March 17, 2020

Bringing to life visual poems with Scratch

In this post I will show you how to combine poetry, visual arts and playful coding. More specifically, I want to show you how to use Scratch to bring some visual poems to life.

Visual poetry is basically an experimental artistic expression that constitutes a genre of its own. It can be placed in the frontier of painting, photography, design, writing, and even poetic action. In short, it is a poetic creation based on visual resources.

In this small project we will bring to life three beautiful visual poems by Joan Brossa, a famous Catalan poet.

For each poem we will follow the same procedure. We will (1) look at the original poem, (2) see the final effect in Scratch, and then (3) see some ideas and tips for coding the animation. These are not complete tutorials, but rather stimuli for you to look for visual poems or make your own, and then create animations with Scratch to bring them to life.

If we imagine it as an educational activity (I prefer "learning experience"), it is ideal for simultaneously learning literature, art and technology. It is adaptable to many ages, as we can choose easier or harder poems to bring to life.

Poem 1


Scratch animation:

Scratch tips: 

To achieve this effect, the first thing I did is to edit the image of the original poem and delete all the letters inside the piano. Then I put the image of the empty piano into Scratch (as a sprite), and painted the white surfaces in transparent color.

Then I used only one more sprite, with the particularity that its "costumes" are all the letters of the alphabet. Scratch has some pre-designed sprites that are letters, but they don't have "costumes". For language, literature and poetry projects it is very useful to have all the letters of the alphabet as "costumes" for a single sprite. If Scratch had a sprite with these characteristics it would be very useful. In fact, just as there are extensions for drawing or making music, it would be very interesting if Scratch included an extension for language constructions (playing with letters and words).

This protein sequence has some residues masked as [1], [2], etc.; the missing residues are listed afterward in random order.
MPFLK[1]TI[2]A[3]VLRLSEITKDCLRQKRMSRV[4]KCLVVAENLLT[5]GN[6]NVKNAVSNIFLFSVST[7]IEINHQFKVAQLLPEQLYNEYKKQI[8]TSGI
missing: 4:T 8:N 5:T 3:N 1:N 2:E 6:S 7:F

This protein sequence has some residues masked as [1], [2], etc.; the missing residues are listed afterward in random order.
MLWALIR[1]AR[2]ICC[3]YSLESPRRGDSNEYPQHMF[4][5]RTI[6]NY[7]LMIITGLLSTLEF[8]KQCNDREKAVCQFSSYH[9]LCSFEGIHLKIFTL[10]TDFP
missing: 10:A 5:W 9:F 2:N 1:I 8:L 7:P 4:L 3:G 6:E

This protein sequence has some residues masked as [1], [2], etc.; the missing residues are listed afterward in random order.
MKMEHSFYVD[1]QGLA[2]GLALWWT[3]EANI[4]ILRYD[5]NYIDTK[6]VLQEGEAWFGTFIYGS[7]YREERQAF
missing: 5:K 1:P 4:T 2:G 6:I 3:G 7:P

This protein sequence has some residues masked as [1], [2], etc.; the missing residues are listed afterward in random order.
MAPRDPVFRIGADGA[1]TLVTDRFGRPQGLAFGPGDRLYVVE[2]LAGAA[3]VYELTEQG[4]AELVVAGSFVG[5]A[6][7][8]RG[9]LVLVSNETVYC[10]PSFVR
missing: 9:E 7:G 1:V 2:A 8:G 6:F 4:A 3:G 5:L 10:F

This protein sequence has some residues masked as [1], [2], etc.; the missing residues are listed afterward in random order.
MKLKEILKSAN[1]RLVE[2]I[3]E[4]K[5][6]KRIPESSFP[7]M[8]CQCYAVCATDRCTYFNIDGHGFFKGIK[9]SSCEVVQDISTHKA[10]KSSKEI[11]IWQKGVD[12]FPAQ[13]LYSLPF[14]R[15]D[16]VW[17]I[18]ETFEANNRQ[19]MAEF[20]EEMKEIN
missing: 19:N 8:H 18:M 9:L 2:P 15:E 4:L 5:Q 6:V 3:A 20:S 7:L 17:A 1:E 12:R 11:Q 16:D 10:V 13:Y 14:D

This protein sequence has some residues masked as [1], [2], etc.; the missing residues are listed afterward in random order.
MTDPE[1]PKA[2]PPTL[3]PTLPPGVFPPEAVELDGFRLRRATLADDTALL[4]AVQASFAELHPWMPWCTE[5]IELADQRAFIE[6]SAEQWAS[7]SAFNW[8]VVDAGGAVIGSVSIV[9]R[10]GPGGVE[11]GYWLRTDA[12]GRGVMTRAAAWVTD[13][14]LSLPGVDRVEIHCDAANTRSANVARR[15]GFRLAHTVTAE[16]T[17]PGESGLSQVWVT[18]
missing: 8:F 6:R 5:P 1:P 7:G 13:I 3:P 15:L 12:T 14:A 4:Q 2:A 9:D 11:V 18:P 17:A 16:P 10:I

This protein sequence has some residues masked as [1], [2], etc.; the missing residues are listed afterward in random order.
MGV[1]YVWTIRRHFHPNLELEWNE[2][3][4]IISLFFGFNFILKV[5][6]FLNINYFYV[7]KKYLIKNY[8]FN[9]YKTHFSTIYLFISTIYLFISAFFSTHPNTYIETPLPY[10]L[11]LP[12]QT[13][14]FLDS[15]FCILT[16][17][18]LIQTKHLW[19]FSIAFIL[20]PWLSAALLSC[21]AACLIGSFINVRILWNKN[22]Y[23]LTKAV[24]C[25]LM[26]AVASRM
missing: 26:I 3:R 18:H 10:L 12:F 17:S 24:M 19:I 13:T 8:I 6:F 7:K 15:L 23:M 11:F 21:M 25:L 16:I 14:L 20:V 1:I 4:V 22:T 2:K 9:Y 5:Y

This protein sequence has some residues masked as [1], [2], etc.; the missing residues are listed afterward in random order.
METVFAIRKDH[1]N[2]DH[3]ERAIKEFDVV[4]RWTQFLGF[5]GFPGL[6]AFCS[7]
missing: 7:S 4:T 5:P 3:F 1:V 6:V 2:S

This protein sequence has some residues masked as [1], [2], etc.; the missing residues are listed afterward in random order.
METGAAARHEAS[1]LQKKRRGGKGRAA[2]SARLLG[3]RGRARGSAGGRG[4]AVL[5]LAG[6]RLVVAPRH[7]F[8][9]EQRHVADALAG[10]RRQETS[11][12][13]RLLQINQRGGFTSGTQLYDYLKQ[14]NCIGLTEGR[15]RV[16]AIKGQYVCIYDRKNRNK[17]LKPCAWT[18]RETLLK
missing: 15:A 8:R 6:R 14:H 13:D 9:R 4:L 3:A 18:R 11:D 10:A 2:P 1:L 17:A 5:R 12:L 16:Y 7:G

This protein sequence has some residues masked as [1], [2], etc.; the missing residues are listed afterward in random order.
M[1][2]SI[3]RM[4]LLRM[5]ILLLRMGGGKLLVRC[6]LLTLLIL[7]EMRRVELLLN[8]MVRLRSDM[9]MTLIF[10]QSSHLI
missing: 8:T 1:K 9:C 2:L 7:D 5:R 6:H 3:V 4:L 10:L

For these reasons I just mentioned, I had to create a new sprite, with the letters of the alphabet as costumes. That was a bit tricky, having to download images of all the letters and put them into a single sprite. The good news is that I already did it, so you can reuse my sprite (you'll find the link to my Scratch project at the end of the post).

Once we have the piano-sprite and the alphabet-sprite, the idea is to use clones to generate many letters that originate from a single point (the center of the stage) and move in random directions, bouncing when they hit the piano.

For the bounces, just use the sensor that lets you know if a sprite is touching another one.

In my project, the alphabet-sprite creates 200 clones of itself and each clone executes this script:

Poem 2


Scratch animation:

Scratch tips: 

In this case the animation is quite easy. This time I used seven sprites: one for the umbrella, and the other six are for each word line ("pluja" means "rain" in Catalan; the original poem uses the word "lluvia", which is "rain" in Spanish).

To achieve the effect you have to play with layers and transparency. The umbrella-sprite is quite special. It covers the whole stage, and it's shaped like this (the squared surface is transparent):

If we put this umbrella-sprite on the front layer, and move the word-lines-sprites in the back (previously tilted), we will get the desired effect. The scripts are really easy. You can check them in my Scratch project (see link at the end).

Poem 3

Scratch animation:

Scratch tips: 

The last poem also has a pretty simple animation. It was more time consuming to get the sprites than not to program them. We have a sprite for each letter of "llibertat" (the Catalan word for "freedom"). But I wanted to keep the exact same font of the original poem, so I used an image editor to cut out each of the letters. These letters are simply placed in a curve, respecting the size (which decreases).

The beautiful aspect of the programming was to get the effect of the birds. I used a single sprite-bird (you can draw a bird and create several costumes, or reuse one of the many birs-sprites that you can find in the Scratch community), which clones itself to get the flock. Each bird executes exactly the same code, but with a couple of random parameters (size and direction). Here below you have that script:

Finally, here you can see the Scratch project with the 3 visual poems all together, plus music by Chopin:

 Check the scripts and feel free to remix the project here.

Visual poetry gives us infinite ways to experiment with Scratch. Instead of using famous poems, try to create your own. Or you can also add music and sound effects. Or you can even add interactivity using devices like Makey-Makey or micro:bit.


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